I have recently picked up a couple of new wargames I’m interested in playing.
They have a few people in common, further cementing the idea that Nottingham really is the epicenter of all things wargaming.
First up is Lord of the Rings: War of the Ring, published by Games Workshop and written by Alessio Cavatore (with help from Rick Priestley, who wrote original versions of Warhammer and 40k) who wrote Kings of War and Warpath — the games I usually play.
I picked this up at a time when Games Workshop is finally putting some effort back into the Lord of the Rings games, possibly because The Hobbit is coming, and possibly because they’d let it dwindle for a while, and needed something to fill the gap before the 6th edition of Warhammer 40k comes later this year, early next year.
I’m interested in LOTRWOTR, as its called, because unlike most Games Workshop models, uses true 28mm scale models, so no big heads here.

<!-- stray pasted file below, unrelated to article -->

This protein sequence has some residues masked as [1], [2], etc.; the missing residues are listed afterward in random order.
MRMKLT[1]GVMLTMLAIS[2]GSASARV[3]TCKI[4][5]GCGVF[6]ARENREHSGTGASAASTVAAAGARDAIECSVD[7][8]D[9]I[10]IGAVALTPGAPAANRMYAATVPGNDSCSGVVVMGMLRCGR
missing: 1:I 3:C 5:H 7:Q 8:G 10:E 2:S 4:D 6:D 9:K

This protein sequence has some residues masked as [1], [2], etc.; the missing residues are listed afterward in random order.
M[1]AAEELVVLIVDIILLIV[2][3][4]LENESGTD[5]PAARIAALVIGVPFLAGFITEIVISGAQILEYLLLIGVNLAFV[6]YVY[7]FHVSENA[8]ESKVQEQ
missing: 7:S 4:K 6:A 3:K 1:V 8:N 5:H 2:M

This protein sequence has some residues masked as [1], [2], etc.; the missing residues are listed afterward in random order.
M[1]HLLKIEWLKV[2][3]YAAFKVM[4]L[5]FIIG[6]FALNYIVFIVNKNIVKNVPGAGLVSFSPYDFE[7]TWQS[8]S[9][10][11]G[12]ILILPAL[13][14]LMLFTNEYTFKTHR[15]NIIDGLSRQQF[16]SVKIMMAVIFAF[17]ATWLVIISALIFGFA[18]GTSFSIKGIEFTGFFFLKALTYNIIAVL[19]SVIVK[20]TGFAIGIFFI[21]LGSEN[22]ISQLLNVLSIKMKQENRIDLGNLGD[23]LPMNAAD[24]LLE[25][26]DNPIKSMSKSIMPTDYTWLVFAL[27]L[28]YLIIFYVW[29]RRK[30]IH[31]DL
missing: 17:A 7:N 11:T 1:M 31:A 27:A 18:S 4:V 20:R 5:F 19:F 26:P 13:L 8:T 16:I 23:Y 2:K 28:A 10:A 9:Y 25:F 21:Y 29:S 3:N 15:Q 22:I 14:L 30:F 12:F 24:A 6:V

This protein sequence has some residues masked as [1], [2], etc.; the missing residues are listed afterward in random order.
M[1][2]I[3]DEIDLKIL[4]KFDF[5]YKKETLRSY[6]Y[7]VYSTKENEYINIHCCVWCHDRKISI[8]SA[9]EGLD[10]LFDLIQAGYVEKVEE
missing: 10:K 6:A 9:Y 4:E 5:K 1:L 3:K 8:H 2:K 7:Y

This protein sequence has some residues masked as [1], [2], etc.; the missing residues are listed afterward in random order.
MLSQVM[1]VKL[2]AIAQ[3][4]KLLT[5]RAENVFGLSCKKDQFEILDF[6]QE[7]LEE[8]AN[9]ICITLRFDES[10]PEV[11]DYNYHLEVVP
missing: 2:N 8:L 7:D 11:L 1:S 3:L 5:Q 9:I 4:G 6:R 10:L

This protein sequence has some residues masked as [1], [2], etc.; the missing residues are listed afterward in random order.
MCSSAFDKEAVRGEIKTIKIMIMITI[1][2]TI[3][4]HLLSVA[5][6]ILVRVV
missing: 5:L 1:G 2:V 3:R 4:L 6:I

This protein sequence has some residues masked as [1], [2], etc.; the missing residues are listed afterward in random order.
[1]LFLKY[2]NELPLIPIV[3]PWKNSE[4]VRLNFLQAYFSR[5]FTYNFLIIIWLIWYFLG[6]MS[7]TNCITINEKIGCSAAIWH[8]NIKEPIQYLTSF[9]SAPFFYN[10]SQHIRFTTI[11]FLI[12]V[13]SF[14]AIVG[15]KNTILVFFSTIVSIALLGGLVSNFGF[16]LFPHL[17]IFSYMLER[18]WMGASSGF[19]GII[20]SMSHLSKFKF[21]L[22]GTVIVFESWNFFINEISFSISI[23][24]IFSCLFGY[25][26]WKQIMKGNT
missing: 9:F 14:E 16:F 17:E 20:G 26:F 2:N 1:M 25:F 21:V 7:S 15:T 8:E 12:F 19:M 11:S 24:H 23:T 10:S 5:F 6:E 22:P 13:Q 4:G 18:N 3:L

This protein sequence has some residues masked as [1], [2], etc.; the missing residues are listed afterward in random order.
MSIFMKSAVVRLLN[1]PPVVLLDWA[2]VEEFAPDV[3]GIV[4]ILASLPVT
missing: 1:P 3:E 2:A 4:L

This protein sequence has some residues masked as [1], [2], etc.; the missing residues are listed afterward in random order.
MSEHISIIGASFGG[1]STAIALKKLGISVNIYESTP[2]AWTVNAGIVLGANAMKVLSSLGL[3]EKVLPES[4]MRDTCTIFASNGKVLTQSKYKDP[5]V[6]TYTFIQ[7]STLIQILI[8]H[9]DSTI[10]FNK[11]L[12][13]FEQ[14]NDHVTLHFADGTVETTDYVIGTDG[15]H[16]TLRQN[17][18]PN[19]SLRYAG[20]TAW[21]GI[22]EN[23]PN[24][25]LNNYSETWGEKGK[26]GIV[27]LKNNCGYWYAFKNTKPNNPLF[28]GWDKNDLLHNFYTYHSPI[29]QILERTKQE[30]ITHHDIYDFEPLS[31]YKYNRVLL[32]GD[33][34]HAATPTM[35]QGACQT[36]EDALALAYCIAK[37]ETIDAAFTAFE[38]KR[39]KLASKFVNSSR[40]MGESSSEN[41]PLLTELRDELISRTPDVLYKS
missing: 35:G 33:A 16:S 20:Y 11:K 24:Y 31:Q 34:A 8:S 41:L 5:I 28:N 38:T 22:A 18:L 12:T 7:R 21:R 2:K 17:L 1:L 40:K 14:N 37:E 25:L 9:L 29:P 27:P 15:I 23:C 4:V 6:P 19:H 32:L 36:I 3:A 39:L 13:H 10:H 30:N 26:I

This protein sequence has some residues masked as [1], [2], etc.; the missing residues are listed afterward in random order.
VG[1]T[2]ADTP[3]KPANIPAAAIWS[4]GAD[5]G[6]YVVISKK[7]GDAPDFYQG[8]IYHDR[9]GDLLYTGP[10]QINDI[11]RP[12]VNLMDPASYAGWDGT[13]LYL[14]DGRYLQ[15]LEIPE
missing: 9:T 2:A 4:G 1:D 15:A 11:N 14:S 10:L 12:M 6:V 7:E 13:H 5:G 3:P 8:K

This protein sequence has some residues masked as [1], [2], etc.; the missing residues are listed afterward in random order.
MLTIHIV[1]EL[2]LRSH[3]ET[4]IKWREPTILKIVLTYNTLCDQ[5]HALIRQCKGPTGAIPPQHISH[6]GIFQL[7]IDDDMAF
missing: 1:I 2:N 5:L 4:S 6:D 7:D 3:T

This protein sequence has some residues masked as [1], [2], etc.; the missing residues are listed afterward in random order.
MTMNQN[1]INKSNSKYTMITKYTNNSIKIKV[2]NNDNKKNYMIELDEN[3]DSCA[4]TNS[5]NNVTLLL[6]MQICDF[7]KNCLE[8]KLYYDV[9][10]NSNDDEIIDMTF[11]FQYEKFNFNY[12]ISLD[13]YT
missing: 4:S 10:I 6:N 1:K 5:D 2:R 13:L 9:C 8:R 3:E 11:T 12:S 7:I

I’ve not played it, and I might never play it, but it’s a very good book to read and has a great hobby section.
The second game is Rick Priestley’s first game since leaving Games Workshop — Hail Caeser — an ancients game similar to his previous game Black Powder, perhaps. I love listening to and reading interviews with Rick, as he seems very laid back about the competitive nature of wargaming and focuses a lot on having fun. He also revealed he doesn’t really play anything other than historical games anymore, which is a bit of a shame.
I am keen to see what Warlord Games does next, and I think between Warlord and Mantic, we’re seeing some very interesting alternatives to Games Workshop.
In time, I hope to see companies like Warlord and Mantic replace all of the Specialist Games Range from Games Workshop with alternative games and complementary figures.